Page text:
The cancellation linking for client-server branch is implemented via message passing and serve loop. The data structures used for gluing resemble what Merge would do internally.

In other cases - where requests are not serialized/deserialized - the merge is needed for real, for example:

  1. on server a handler might need to call another internal in-process service ran with its own contexts;
  2. client and server are in the same process ran with their own contexts;
  3. on client every RPC stub that is invoked with client-provided context, needs to make sure to send RPC-cancellation whenever either that user-provided context is canceled, or underlying stream is closed;
  4. etc...

Since, even though they are found in practice, "1" and "2" might be viewed as a bit artificial, lets consider "3" which happens in practice all the time:

Consider any client method for e.g. RPC call - it usually looks like this:

func (cli *Client) DoSomething(ctx context.Context, ...) {
    cli.conn.Invoke(ctx, "DoSomething", ...)

conn.Invoke needs to make sure to issue request to server under context that is canceled whenever ctx is canceled, or whenever cli.conn is closed. For e.g. gRPC cli.conn is multiplexed stream over HTTP/2 transport, and stream itself must be closed whenever transport link is closed or brought down. This is usually implemented by way of associating corresponding contexts with stream and link and canceling stream.ctx <- link.ctx on link close/down. cli.conn.Invoke(ctx,...) should thus do exactly what Merge(ctx, cli.conn.ctx) is doing.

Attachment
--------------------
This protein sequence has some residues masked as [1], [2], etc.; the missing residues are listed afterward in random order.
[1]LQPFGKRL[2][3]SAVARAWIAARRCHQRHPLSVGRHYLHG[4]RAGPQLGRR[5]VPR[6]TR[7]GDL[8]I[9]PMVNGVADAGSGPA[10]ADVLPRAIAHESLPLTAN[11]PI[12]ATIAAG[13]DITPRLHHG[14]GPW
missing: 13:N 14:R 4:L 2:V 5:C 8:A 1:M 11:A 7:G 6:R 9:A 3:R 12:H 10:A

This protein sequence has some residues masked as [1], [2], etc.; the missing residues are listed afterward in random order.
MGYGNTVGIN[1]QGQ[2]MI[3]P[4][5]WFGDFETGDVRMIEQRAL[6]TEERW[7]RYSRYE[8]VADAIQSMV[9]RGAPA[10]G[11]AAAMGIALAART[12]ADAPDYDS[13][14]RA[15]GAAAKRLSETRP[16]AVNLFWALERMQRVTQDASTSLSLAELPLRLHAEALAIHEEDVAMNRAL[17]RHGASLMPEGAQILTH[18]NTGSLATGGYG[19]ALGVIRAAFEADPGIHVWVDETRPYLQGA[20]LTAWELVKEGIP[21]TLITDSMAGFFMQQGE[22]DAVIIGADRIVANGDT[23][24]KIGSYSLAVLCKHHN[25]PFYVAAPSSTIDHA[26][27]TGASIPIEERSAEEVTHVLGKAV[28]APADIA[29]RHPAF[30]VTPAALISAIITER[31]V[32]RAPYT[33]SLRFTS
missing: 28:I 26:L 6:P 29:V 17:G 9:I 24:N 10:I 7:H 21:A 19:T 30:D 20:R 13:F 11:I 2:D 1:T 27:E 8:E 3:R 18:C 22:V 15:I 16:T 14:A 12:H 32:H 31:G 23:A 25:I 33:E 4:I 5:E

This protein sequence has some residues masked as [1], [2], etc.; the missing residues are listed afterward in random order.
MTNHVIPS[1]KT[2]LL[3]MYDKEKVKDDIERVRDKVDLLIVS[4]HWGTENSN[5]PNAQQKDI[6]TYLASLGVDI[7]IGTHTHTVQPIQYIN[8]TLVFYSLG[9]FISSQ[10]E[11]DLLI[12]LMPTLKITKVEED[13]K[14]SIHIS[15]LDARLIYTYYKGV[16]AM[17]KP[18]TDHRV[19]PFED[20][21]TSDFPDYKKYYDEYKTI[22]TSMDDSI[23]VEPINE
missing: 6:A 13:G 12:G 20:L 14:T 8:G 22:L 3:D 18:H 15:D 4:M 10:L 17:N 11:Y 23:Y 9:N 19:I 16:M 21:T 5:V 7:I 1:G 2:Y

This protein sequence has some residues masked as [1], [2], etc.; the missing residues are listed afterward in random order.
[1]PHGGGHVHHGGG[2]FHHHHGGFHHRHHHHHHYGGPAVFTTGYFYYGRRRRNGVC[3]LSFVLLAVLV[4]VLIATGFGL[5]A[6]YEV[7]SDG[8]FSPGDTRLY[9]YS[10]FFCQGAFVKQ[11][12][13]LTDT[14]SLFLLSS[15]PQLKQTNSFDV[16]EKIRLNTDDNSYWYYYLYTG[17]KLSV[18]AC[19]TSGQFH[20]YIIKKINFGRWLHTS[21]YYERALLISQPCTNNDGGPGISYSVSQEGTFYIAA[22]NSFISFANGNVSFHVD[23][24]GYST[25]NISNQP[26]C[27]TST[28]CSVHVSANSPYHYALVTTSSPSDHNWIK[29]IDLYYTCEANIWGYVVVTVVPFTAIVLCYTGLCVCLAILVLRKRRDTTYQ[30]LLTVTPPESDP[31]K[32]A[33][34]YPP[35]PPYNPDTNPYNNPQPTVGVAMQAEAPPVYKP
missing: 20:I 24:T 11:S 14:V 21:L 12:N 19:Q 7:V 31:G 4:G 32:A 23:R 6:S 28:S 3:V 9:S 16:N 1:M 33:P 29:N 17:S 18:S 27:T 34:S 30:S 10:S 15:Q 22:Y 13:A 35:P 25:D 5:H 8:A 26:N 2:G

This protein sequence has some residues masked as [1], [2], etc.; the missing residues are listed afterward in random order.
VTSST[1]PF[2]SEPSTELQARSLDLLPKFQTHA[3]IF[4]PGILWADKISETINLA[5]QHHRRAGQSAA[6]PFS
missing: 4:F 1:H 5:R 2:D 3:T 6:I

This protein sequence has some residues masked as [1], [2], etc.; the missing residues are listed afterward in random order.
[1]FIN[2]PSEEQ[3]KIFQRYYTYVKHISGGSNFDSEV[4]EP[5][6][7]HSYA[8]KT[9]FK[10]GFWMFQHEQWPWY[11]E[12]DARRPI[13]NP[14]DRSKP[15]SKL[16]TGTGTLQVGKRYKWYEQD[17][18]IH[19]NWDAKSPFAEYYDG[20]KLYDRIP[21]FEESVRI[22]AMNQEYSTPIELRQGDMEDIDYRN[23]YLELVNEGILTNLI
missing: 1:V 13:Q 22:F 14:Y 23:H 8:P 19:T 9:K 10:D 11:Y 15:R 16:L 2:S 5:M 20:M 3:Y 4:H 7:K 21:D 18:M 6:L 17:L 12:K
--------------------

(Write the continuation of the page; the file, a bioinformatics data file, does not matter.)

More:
Now, since there is no Merge, everyone is implementing this functionality by hand with either extra goroutine, or by doing something like

reqCtx, reqCancel = context.WithCancel(ctx)

, keeping registry of issued requests with their cancel in link / stream data structures, and explicitly invoking all those cancels when link / stream goes down.

Here is e.g. how gRPC implements it:

And even though such explicit gluing is possible to implement by users, people get tired of it and start to use "extra goroutine" approach at some point:

In other words the logic and complexity that Merge might be doing internally, well and for everyone, without Merge is scattered to every user and is intermixed with the rest of application-level logic.

On my side I would need the Merge in e.g. on client,

and on server where context of spawned handlers is controlled by messages from another server which can tell the first server to stop being operational (it can be as well later told by similar message from second server to restart providing operational service):

and in many other places...

I often see simplicity as complexity put under control and wrapped into simple interfaces.
From this point of view Merge is perfect candidate because 1) it is a well-defined concept, 2) it allows to offload users from spreading that complexity throughout their libraries/applications, and 3) it kind of makes a full closure for group of context operations, which was incomplete without it.

On "3" I think the following analogies are appropriate:

Without Merge context package is like

  • Git with commit and branches, but no merge;
  • Go with go and channels, but no select;
  • SSA without φ nodes,
  • ...

In other words Merge is a fundamental context operation.

Yes, Merge requires willingness from Go team to take that complexity and absorb it inside under Go API. Given that we often see reluctance to do so in other cases, I, sadly, realize that it is very unlikely to happen. On the other hand there is still a tiny bit of hope on my side, so I would be glad to be actually wrong on this...